Re-launched, but still slightly under construction. :-)

Thursday, July 08, 2010

A Penny for Your Candy

Summer at the McGowen house meant our annual round of swimming lessons. We drove what seemed like an eternity from our house to a country property in the next county where Mrs. Webb gave Red Cross-certified lessons in her over-large above-ground swimming pool. The installers had plopped the pool down, rather randomly, amidst a peach grove that lead down to a wooded picnic area with a well-worn metal swing set. Some of the corners on that swing set were like razors. I wonder how we didn't sever an artery on that thing.

Three kids of three different ages meant at least three hours of lessons - but since our brother was so much younger, it was usually more like five our six hours. Torment for my mother, I'm sure, who always brought a big book for herself, and a cooler of snacks and drinks for everyone. We always made sure to bring our boombox with our Michael Jackson "Thriller" cassette tape. Cause you couldn't go too long without a Moonwalk attempt in the 80s. There was a rule, or something.

If we were well-behaved, the definition of which consisted of basically not drowning, of paying attention in our lessons and of not getting on mom's nerves, she would stop at a dirty old country store on the way back. The only gas station for 20 miles either way, it also had a nice collection of penny candy and gum. Yes, I said penny candy. Mom would give us each a dollar or two and let us have at it.

On July 5, my sister and I drove down the same road with my two nephews and my daughter, after swimming for hours. And even though they hadn't quite met my mother's definition of "well-behaved," we grinned at each other and pulled in.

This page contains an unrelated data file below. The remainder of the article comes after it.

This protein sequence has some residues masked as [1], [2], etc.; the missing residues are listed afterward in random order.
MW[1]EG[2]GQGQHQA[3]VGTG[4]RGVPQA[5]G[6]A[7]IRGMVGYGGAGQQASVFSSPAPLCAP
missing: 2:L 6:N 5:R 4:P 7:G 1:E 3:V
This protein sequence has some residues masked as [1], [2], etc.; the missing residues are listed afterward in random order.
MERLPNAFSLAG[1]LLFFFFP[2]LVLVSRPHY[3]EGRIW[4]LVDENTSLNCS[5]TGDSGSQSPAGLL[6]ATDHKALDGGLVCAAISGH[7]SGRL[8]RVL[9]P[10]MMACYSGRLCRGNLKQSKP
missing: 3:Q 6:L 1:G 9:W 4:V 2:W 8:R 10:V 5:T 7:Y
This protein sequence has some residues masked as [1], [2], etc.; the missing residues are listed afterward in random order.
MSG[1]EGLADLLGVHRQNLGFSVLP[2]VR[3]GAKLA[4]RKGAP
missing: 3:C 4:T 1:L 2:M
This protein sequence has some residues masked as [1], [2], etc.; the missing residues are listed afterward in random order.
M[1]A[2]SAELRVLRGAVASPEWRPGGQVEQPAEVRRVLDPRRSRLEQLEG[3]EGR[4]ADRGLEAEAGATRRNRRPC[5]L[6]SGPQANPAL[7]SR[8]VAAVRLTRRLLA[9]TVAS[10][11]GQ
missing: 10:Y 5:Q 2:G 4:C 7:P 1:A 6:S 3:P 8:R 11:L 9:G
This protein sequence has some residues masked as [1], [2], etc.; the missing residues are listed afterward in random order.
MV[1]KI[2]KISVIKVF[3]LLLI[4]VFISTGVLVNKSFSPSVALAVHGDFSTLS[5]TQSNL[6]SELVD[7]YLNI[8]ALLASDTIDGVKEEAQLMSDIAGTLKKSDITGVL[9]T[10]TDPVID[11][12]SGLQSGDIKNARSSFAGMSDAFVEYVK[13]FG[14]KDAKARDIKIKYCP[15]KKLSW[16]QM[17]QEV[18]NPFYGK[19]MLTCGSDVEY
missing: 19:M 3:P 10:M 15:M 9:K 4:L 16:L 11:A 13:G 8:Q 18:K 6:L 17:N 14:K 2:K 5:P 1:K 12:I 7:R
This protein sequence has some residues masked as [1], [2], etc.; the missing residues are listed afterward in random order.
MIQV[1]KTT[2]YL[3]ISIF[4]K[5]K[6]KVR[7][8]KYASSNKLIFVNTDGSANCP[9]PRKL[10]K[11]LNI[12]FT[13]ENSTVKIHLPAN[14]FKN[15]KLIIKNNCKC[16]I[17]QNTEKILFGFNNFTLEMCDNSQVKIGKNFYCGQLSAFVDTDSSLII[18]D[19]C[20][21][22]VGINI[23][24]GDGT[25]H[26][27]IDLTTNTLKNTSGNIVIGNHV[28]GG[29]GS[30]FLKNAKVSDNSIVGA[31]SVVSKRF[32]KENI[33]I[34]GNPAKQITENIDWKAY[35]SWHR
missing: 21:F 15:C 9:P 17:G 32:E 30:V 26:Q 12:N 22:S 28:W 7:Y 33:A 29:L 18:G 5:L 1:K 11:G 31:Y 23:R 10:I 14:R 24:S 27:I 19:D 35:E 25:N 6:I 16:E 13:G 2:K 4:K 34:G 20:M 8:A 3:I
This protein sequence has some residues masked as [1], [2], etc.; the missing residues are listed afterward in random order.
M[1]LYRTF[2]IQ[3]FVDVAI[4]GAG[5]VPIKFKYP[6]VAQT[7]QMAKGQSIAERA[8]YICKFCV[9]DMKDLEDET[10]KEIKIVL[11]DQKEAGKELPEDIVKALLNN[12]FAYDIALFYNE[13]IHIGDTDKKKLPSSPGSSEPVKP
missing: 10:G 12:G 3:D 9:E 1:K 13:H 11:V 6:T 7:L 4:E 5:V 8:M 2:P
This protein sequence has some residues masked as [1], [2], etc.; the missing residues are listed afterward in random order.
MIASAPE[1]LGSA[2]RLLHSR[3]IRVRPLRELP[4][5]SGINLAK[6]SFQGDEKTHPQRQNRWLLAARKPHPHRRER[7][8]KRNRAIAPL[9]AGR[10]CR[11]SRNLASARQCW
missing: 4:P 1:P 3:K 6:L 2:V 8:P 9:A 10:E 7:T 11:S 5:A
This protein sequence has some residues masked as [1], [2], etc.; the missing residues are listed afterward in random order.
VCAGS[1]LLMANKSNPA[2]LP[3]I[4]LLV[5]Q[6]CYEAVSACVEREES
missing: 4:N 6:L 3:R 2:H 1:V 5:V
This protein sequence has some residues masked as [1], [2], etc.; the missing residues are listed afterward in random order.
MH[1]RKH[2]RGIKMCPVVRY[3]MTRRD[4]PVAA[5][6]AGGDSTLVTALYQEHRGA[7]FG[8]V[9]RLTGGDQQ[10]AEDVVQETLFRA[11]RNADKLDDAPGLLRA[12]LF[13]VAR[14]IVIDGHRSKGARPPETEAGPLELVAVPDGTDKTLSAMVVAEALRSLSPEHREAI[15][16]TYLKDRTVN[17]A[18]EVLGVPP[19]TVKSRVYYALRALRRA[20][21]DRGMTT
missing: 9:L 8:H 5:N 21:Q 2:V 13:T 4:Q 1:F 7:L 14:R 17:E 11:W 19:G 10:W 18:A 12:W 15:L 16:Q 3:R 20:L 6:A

Now thrice its original size, the store carries ice cream, fireworks, barbecue, pizza, canned goods, beer and wine, cigarettes, fresh tamales and fried chicken. It also has a nice collection of 5-cent candy. Inflation, I suppose, reaches even memories. But five cents is still under the Candy Consumer Price Index.

The kids picked out handsful of candies, lollipops, gum, and sparklers. They begged for Pop-its. I said no. I could envision their beloved Granny shrieking in fear the first time they threw one at her feet. The thought made me laugh. So I bought three boxes. I hope she doesn't kill me later. The total price for all that childish debauchery? $7.45. I should have gotten tamales, too.

They each had a piece of candy in the car, and have a nice hoard to bring along with them when they go to Helen on Wednesday. And, of course, each time we drive down that road after swimming at the park, they will beg us to stop at "the candy store."

But that's okay with me. After all, we did the same to our mother after every swimming lesson, and she's still sane... but I think the Pop-Its might do her in for good.


  1. Awwww, what a great memory! Thanks for sharing it - I'll have to try to dig up some of my own for the store blog (this blogging thing is tough, and I haven't even gotten started yet!)